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Safe Medical Devices for Children Patents provide less protection than in pharmaceuticals, and competitors are able to invent around existing patents. Consequently, research activity is intense, with 11.5 percent of sales invested in R&D for all device firms (Figure C.1), and probably up to 18 percent of sales reinvested in R&D by the more innovative firms, a figure comparable with that of pharmaceutical companies (AdvaMed, 2004). There is a paucity of data on the universe of medical device firms manufacturing pediatric devices and the size of these markets. Children represent about 30 percent of the population and less than 12 percent of personal health care spending (NACHRI, 2001). Looking at the total number of hospitalizations in 2000, there were 36,417,565 for adults and 3,501,901 for children other than normal newborns—about 10 percent of the adult population (NACHRI, 2001). Of course, the spectrum of hospitalizations in children differs from adults, and may not involve therapeutic devices in the same proportion as in adult hospitalizations. Indeed, pediatric medical device markets are typically very small. For example, the market for left ventricular assist devices (LVADs) for children over 6 years of age is expected to be around 150–200 devices annually.2 Universities and Their Academic Health Centers The private sector relies heavily upon an infrastructure of institutions and research activities within the academic realm (Gelijns and Rosenberg, 1999). Research universities are key players in the medical device innovation system, with advances in physics, materials sciences, optics, analytical methods, and computer science often being generated in departments of physics, chemistry, computer sciences, or engineering schools. Moreover, in recent decades bioengineering research has emerged as a separate discipline, with 70 universities and colleges offering bioengineering degrees in 1998 (NAE, 2003). Within universities, academic medical centers (AMCs) play a particularly important role in the development of medical devices. Around the country, academic medical centers may have a slightly different organizational structure, but they are generally comprised of a medical school, its teaching hospital, a potential network of affiliated hospitals, and a nursing school. An academic medical center may also involve a school of dentistry, a school for allied health professionals, and a school of public health. These complex, multifunctional organizations have a three-pronged mission: (1) they train clinicians and biomedical researchers and, thereby, shape the distribution of medical skills and specialties; (2) they provide advanced 2 From personal communication with Betty Russell, Chief Operating Officer, Micromed, Inc.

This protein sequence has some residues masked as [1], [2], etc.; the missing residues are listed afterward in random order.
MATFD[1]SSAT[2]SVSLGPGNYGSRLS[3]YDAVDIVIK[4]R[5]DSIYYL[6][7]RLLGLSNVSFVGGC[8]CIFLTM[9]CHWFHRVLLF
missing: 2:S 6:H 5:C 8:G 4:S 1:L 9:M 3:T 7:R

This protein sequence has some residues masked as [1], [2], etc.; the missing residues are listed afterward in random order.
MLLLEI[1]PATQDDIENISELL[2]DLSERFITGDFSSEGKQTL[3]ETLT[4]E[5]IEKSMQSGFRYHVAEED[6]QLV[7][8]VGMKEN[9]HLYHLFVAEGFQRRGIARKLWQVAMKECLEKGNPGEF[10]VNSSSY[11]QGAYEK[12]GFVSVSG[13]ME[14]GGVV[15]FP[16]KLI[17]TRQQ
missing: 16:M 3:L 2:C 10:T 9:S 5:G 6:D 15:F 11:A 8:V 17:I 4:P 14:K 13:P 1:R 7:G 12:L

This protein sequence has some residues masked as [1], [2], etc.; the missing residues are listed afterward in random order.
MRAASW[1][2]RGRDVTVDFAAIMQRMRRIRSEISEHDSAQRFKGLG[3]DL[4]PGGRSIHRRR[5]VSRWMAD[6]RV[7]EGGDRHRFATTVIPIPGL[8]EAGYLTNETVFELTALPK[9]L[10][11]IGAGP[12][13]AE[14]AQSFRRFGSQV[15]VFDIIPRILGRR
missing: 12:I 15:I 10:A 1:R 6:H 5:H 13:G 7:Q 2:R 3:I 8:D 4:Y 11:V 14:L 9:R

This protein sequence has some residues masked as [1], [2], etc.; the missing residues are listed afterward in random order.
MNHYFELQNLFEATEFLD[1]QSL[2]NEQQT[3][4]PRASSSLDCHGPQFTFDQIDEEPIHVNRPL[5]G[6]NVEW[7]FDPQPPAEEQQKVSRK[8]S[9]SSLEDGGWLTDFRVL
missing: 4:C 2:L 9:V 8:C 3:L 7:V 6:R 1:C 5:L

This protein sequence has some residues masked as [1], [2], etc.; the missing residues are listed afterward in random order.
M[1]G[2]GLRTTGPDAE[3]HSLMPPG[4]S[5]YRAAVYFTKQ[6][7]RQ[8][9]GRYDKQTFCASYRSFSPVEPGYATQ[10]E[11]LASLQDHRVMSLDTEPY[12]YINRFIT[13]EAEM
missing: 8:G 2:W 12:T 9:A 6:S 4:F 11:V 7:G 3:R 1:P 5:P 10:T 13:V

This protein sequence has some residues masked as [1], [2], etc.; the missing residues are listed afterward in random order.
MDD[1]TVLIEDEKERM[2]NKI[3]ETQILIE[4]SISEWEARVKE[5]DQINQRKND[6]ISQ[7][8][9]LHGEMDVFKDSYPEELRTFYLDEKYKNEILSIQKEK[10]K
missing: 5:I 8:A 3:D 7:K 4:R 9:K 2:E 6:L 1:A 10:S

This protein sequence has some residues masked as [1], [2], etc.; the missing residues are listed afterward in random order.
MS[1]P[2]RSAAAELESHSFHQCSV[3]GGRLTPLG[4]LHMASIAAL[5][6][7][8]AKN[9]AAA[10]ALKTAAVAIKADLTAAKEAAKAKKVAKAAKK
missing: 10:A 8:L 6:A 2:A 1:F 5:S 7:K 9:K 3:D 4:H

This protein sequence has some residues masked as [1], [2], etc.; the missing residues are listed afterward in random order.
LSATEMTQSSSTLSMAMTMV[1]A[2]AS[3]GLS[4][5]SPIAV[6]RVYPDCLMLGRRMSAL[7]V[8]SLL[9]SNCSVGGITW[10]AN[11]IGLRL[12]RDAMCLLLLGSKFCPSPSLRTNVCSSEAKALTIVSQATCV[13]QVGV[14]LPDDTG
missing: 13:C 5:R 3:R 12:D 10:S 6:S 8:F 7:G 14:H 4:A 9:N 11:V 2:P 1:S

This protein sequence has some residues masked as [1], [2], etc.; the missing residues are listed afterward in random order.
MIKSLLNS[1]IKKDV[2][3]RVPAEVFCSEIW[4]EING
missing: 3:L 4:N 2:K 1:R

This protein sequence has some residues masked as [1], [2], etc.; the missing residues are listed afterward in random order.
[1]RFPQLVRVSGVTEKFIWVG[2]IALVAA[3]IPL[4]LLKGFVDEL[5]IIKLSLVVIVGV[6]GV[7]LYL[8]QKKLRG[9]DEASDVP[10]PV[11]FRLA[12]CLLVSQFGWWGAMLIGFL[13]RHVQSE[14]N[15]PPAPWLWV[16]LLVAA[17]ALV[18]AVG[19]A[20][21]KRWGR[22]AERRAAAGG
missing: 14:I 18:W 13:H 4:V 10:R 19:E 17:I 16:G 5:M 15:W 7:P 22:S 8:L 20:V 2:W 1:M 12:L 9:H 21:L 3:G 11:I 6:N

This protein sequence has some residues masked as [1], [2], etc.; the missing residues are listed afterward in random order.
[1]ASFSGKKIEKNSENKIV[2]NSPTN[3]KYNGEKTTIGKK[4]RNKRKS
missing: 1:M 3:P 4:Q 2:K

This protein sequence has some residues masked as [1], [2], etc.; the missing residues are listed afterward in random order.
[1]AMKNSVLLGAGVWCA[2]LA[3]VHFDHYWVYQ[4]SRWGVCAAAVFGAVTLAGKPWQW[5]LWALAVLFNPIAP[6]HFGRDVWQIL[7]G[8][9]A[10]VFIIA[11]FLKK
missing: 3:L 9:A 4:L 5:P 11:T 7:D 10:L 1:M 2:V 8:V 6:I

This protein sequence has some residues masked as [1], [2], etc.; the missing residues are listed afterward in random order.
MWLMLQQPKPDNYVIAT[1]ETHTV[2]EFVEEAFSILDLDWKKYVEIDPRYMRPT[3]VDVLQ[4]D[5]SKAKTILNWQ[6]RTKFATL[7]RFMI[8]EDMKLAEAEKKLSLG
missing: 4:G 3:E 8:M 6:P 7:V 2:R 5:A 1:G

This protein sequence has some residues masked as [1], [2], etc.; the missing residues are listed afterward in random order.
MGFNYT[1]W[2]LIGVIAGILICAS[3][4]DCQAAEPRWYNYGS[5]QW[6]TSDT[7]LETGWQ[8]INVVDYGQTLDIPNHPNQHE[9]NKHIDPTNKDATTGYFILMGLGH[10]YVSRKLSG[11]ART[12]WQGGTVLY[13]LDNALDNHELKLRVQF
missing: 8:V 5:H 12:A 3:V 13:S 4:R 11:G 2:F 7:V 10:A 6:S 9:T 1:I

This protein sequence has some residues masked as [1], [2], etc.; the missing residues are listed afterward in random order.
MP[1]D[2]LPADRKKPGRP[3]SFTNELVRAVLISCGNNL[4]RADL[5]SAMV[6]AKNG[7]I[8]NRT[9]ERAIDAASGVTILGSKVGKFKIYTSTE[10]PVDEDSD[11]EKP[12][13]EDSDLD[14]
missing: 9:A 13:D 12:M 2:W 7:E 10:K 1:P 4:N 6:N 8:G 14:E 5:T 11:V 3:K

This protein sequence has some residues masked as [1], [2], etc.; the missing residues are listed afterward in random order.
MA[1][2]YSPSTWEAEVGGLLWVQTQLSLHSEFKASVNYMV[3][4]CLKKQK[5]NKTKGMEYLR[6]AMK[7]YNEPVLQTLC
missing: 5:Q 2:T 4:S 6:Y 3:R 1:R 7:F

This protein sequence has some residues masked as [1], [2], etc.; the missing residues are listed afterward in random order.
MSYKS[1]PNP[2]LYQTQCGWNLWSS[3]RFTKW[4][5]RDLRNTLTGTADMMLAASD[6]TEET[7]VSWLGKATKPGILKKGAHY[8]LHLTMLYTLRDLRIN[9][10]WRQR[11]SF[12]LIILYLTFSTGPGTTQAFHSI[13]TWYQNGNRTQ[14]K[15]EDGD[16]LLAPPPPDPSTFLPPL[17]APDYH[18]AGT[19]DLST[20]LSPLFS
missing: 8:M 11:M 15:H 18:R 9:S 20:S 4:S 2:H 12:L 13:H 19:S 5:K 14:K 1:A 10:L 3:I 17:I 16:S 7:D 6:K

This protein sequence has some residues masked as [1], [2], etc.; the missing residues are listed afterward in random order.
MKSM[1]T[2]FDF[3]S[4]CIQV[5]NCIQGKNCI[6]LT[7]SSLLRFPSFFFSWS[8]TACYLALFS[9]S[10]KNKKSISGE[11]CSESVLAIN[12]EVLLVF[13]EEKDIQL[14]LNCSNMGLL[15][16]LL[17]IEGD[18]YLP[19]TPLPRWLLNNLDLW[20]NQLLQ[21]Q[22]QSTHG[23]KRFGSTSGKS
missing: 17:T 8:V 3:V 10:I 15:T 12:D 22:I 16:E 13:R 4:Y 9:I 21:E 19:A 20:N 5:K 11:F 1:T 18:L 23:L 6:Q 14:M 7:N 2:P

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Safe Medical Devices for Children FIGURE C.1 Medical device R&D spending as a percent of sales. SOURCE: S&Ps Compustat. Data from publicly traded companies. From AdvaMed (2004). specialty and tertiary care, and as such are early adopters of the “latest” in technology. With a large patient population, a wide referral base, and a research-oriented attending staff, academic medical centers also attract patients with rare diseases, making them an ideal place to develop and test new devices and orphan drugs; and (3) they conduct a whole range of biomedical research activities, ranging from laboratory-based fundamental research to population-based clinical studies. Such evaluative studies may yield clinical data that may provide support for FDA approval, coverage by payers, and postmarket surveillance of pediatric devices. There are around 250 children’s hospitals in the United States, which account for a substantial percentage of all National Institutes of Health (NIH)-funded pediatric research (NACHRI, 2001). Almost all of these centers participate in clinical trials and health-related research, and about one-third of these centers have child health research centers where interdisciplinary research is conducted (NACHRI, 2001). In the United States, AMCs, and basic biomedical research in particular, have been major beneficiaries of post-war science policy. The research budget of NIH was nearing $30 billion in 2003, and nearly 80 percent of its extramural monies are spent in AMCs, providing strong support for their research enterprise.3 At the same time that biomedical research spending 3 Award data available at: http://grants.nih.gov/grants/award/award.htm. Accessed 3/9/2005.